Apparently there was an hors-série issue (?special issue) on ‘Tintin in the land of the philosophers’, about which some readers have written in with learned points arising from their great ‘intérêt tintinologique’. Perhaps I'll get it.

Debates on Obama are in this issue and topics that in this country would hardly count as philosophical, but also an article and pull-out on Voltaire, stuff on dreams and on night, interviews with philosophers, an article on Locke, book reviews (a Houellebecq novel, book by Cambridge anthropologist Jack Goody attacking European ethnocentrism and a reissue of Sartre’s Sketch of a theory of the emotions).

One gets the sense that philosophy in France is broad and capacious and that the spirit it expresses is widely distributed in French society. Striking how many of the authors are teachers not in universities but in schools.

Sunday, 3 October 2010

A Hand-Reared Boy

Another lovely Corgi cover. This is the first of a trilogy of which I read the second first (click on the label Aldiss [down the side] for my posting about it and to see another fine cover). That one I hadn’t heard of but this I had -- in fact I had the impression it was once notorious so I was expecting it to be just hilariously filthy, since I believed that was its reputation.

It was hilarious, and ‘filthy’ isn’t a concept we use any more but if we did it would be -- but not just. I thought it was an excellent novel -- or perhaps in reality an autobiography. The taboo (in 1970) topic of masturbation was prominent, as was regular sex, and some of the book is indeed very funny, not least his absurd, sad, social-climbing mother, but the book is serious and sensitive. A middle-class boy, son of a bank manager in some dull Midlands city, goes to school and then to public school, and of course is preoccupied with sex -- first with the maid but most notably with the school’s new matron, Sister Traven. But the sex and the love are seen in the context of the boy’s whole character and psychology -- and his doubts about whether his parents love him. Alone at the end, it’s his dad he wants to be there.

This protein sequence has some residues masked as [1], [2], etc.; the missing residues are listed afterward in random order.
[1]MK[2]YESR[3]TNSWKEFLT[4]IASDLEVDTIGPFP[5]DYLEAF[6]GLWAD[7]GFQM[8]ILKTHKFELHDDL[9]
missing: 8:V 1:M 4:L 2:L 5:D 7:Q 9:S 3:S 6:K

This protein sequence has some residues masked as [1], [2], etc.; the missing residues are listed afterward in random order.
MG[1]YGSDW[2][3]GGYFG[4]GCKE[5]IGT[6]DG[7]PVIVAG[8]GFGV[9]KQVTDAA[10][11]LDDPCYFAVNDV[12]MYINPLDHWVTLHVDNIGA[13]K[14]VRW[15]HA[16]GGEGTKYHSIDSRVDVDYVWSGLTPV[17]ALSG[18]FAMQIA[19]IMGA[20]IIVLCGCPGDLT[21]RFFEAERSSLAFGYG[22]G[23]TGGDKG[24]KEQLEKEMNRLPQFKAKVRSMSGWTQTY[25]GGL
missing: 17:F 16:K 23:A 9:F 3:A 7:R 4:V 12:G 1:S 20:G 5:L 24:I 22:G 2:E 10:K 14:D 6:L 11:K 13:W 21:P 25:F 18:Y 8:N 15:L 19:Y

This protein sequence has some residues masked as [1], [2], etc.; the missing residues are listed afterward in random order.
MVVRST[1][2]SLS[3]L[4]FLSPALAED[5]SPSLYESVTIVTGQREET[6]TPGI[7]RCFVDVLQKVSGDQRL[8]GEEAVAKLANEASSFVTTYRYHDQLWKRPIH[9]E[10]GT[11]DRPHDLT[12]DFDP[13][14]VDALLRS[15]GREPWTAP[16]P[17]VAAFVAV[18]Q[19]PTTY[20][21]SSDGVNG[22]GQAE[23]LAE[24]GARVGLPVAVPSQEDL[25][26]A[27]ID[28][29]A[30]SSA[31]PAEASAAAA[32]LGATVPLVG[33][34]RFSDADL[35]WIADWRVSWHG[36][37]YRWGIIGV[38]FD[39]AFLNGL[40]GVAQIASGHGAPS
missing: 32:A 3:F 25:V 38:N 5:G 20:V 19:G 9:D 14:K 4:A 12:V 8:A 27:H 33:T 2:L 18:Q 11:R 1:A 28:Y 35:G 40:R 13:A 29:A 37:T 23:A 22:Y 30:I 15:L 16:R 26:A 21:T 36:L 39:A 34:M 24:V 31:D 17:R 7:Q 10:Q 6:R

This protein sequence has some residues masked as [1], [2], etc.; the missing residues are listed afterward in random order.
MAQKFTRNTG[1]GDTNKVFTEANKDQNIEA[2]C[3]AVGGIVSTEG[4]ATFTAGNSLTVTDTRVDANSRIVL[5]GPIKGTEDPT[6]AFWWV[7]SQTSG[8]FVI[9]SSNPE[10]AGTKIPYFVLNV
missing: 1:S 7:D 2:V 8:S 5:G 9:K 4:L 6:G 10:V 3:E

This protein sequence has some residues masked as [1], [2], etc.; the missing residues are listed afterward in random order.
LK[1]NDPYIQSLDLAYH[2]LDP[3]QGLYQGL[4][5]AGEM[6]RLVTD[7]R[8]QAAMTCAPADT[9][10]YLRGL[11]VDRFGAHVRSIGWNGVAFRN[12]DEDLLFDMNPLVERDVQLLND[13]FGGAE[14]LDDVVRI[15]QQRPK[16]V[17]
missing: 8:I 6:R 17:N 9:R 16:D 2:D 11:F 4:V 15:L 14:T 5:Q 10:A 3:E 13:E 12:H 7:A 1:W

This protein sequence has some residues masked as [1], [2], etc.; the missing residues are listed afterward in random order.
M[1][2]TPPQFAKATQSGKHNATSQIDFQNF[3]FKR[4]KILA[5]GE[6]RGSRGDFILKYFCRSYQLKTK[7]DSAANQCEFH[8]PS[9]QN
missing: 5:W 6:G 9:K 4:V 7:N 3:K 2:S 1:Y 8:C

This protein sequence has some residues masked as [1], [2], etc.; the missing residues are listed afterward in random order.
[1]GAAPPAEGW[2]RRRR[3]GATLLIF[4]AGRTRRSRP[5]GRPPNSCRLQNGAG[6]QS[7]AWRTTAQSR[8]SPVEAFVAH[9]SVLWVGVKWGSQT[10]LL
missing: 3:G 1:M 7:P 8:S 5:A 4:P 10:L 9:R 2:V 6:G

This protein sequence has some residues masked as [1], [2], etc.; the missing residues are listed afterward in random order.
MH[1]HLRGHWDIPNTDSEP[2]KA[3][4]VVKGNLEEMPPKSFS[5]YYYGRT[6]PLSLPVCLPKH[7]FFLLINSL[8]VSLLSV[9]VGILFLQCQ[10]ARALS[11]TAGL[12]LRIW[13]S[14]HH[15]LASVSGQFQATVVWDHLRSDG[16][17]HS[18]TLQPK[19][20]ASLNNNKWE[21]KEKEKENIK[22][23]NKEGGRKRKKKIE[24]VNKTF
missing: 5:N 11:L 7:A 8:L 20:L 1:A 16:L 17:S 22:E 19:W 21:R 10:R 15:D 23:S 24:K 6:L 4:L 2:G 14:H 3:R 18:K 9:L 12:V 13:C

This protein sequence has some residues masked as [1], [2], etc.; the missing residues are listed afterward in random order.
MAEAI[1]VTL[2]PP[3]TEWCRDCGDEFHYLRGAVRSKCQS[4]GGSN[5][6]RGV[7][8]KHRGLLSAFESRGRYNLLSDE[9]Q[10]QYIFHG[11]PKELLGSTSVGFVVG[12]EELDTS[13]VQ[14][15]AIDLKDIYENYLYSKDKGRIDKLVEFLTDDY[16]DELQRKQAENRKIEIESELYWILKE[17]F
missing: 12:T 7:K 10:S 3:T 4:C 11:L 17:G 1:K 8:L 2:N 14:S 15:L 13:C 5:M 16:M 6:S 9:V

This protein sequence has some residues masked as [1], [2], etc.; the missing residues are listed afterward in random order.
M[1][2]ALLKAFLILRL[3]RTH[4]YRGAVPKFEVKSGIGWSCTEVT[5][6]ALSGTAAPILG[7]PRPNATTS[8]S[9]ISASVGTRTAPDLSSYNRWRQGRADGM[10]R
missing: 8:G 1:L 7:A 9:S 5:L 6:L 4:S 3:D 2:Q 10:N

The book ends straight after he’s left school and is working in London in the first months of the war. It’s good as a bildungsroman (formation novel) but no less as an account of an era, the atmosphere of 1939 caught memorably, as well as that of suburban semi life in the mid-thirties. It’s probably absurd to say that I found it so genuine that it read as autobiography -- but that’s what, at least in the boy’s inner states, I took it to be.

Concurrently I was reading an actual autobiography that covered the same period and was also set in the suburbs, and I found myself constantly mixing the two stories up.

In Paul Vaughan’s Something in Linoleum his family moves from inner London, along with 1.5m others in the 20s and 30s, to Outer London, in their case to the new suburb of New Malden (near Kingston and a walk away from me in Surbiton). A new school was opened to cope, Raynes Park County School, a grammar school whose head, John Garrett, was co-editor with his friend (and once lover?) W.H. Auden of The Poet’s Tongue, an anthology for schools that I remember from Bradford Grammar School. Vaughan went there in the first intake. Garrett, a homosexual with a camp Oxford voice and a contempt for suburban values, used his literary connections (Auden, Day Lewis, MacNeice, A.L. Rowse -- who wrote a poem about him) to put the school on the map. Prizes on Speech Day were given out not by your usual local dignitary but Lord David Cecil and TS Eliot. The school play was reviewed in the Daily Telegraph, the New Statesman and the Evening Standard. Intellectually, it seems he was rather mediocre and no writer, and in the classroom was ineffectual. In this respect he’s unlike the person he constantly reminded me of (though I never met him), Arthur Harvey, an early head of English at Walworth School.

The art master was Claude Rogers, a future member of the Euston Road School and well represented now in the Tate Collection. I particularly like the painting on the cover, The Painting Lesson, and wonder where one can see his portrait of John Garrett.